It's a combination of the terms "glitch" and "hip-hop," yet another example of how the word "hop" gets annoyingly tacked on to any genre that features a sleepy-eyed dorm rat rapping for more than ten seconds. "Glitch," as a genre, simply encompasses any form of electronic music featuring fake errors like skipping, bit-rate reduction, various hisses and skronks, and whatever else could make you afraid your speakers just crapped out.
"Glitch-hop," then, means people rapping over all that mess. We're sure it's just fantastic, but we'll never know, since we've already vowed to never, ever listen to any.
6. Furniture Music
Some genres are ridiculously exclusive, and this one is probably most so. How exclusive? The entire genre, purists claim, consists of five songs by one composer. Erik Satie composed these five short pieces specifically to be played as background music by live performers at some kind of function. In other words, they serve the same function as the furniture: classing up the joint without being obtrusive. Yes, folks, Erik Satie invented Ambient music.
The name is disappointing for those of us who were hoping for a more Les Triplettes de Belleville approach, which utilizes actual furniture. As for the music itself, it's not bad, if a bit repetitive, and certainly noteworthy for being the only type of music it might be considered rude not to talk during. Which means Houston crowds would almost certainly listen attentively during any furniture-music performance.
We've discussed chillwave here before. It's yet another genre embraced by white hipsters with synthesizers, so the less said about it, the better. It stands out, though, as a rare example of a subgenre whose sound is exactly as irritating as its name. Just in case you're unclear: Very.
Grebo popped up in the late '80s and early '90s in the United Kingdom alongside other locale-specific genres as "Madchester" and "Baggy." In fact, we're not sure if there remains anyone today who could tell the difference between any of the three said genres; they all sound like vaguely effeminate English guys playing Britpop over a drum loop.
Maybe there was a shortage of drummers in the UK around 1989? In any case, we liked Grebo better when it was a Star Wars character who didn't fire first.
No, this is not the name of a horrible new energy drink, but in fact describes a sort of fast-paced electronic disco. Yes, you have to add the qualifier "electronic" to some kinds of disco, because believe it or not, people used to play it with honest-to-God instruments. Anyway, Hi-NRG grew to popularity in the UK in the late 1970's, although American Donna Summer seems to have coined the term in 1977 to describe her hit "I Feel Love."
It became popular stateside in the totally tubular and radical '80s, as you might expect, but died down around the time people started embracing house music. It's still popular in Mexico, however, which lends credence to our theory that Mexican radio stations for some reason receive only 30-year-old broadcasts. Man, those guys are gonna LOVE Grebo in about ten years, right?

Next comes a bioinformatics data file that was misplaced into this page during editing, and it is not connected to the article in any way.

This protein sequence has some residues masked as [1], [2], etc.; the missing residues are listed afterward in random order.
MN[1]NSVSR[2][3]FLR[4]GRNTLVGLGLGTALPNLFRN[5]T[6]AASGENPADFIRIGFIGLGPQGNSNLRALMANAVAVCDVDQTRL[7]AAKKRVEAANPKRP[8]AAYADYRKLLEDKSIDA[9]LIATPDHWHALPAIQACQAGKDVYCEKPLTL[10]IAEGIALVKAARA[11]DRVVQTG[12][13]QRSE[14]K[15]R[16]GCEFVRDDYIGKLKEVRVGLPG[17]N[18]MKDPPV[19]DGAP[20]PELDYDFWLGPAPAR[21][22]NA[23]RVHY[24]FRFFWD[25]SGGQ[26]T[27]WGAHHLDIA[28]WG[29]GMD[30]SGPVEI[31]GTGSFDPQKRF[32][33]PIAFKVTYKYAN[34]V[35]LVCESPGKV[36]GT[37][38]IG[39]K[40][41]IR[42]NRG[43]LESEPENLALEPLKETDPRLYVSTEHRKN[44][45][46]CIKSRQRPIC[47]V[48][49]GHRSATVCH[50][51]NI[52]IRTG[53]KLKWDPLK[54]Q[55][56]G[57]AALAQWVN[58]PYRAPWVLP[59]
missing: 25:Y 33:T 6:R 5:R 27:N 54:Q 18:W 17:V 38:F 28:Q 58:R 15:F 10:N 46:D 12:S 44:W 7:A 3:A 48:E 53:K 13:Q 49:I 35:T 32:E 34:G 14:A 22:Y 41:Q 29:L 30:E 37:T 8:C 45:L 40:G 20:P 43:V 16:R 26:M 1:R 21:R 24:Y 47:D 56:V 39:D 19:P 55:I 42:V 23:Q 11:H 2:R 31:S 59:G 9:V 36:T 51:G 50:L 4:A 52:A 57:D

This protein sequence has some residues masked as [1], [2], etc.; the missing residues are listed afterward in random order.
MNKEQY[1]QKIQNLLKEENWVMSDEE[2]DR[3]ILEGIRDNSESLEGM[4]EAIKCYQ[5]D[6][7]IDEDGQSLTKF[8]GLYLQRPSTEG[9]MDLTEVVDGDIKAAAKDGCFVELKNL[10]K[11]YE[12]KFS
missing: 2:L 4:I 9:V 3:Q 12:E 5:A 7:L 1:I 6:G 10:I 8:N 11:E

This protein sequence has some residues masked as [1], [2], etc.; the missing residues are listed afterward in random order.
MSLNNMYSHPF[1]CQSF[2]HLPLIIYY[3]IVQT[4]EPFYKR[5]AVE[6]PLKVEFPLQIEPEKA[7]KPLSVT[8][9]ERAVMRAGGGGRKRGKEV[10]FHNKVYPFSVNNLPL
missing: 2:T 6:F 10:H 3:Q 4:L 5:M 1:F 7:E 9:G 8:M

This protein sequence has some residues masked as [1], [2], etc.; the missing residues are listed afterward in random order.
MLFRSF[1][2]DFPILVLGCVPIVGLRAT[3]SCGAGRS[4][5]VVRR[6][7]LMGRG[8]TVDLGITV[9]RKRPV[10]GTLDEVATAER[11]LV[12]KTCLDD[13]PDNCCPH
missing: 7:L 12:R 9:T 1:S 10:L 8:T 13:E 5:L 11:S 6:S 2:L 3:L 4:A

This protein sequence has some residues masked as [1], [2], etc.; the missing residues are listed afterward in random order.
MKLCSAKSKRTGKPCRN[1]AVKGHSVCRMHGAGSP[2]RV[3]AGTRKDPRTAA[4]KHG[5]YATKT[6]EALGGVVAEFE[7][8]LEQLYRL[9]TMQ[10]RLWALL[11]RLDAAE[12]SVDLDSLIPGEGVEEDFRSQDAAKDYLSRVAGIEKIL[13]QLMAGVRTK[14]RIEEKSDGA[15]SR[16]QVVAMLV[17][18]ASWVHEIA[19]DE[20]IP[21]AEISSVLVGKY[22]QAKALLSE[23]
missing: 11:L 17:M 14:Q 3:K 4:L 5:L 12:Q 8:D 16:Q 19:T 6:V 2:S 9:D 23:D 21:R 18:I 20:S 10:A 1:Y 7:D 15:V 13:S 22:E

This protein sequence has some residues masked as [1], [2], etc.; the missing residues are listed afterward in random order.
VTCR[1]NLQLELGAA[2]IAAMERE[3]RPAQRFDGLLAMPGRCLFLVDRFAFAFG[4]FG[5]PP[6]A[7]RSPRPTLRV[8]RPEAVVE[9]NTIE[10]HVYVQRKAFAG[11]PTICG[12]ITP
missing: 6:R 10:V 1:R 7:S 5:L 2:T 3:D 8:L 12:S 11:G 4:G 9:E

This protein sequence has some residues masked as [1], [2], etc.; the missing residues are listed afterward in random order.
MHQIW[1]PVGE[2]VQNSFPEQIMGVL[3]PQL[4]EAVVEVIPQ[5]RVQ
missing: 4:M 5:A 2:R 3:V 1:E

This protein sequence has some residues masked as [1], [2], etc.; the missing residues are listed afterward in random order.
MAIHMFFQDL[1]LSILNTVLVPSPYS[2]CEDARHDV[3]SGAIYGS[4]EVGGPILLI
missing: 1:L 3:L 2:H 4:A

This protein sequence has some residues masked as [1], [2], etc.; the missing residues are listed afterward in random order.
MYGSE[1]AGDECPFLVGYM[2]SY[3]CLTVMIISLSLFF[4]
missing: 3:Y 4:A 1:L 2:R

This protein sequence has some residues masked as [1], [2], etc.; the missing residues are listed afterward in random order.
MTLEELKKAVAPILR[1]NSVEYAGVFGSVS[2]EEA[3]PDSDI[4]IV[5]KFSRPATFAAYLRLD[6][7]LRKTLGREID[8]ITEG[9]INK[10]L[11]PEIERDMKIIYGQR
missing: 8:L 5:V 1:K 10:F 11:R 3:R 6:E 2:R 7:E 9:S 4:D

2. Hard Bop
"Hard bop" should be one of the aliens on Ben 10, because at least those aliens are supposed to sound like they were named by a ten-year-old. (Okay, so we're often up watching cartoons when the sun rises. We have sleep issues.) Instead, it's a subgenre of jazz, which pretty much throws all modern connotations of the word "hard" as it relates to music right out the window.
"Hard," in this instance, seems to be a euphemism for "African-American," as hard bop is known for bringing gospel and blues elements back into jazz and bebop. You'll actually know the sound when you hear it, if you've ever watched any detective noir or grimy exploitation films set between 1948 and 1962. Here's an example of hard bop performed by the awesomely named duo of Cannonball Adderly and Miles Davis.
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Just reading a list of aliases psybient sometimes goes by gives us a goddamn headache: "psychill"... "psytrance"... "ambient goa"... good God. How specific do we need to get, techno kids? So what is it that makes psybient distinct, let's see. According to its Wikipedia page (of COURSE it has a Wikipedia page), psybient tends to be "structured around the concept of creating a 'sonic voyage' or 'musical journey'." Lord. Sounds like work.
So it maintains the same rhythm... while also creating soundscapes... while also allowing for tempo changes... fuck, we just don't know, you guys. Sounds to us like a vanity label some kid made up so he could pretend he wasn't ripping off Orbital, but what the hell do we know? If you'd like more information, feel free to contact psybient artists Shpongle, Doof, Ott or Freq.
No, those are not words we just made up. Yes, we need to go lie down.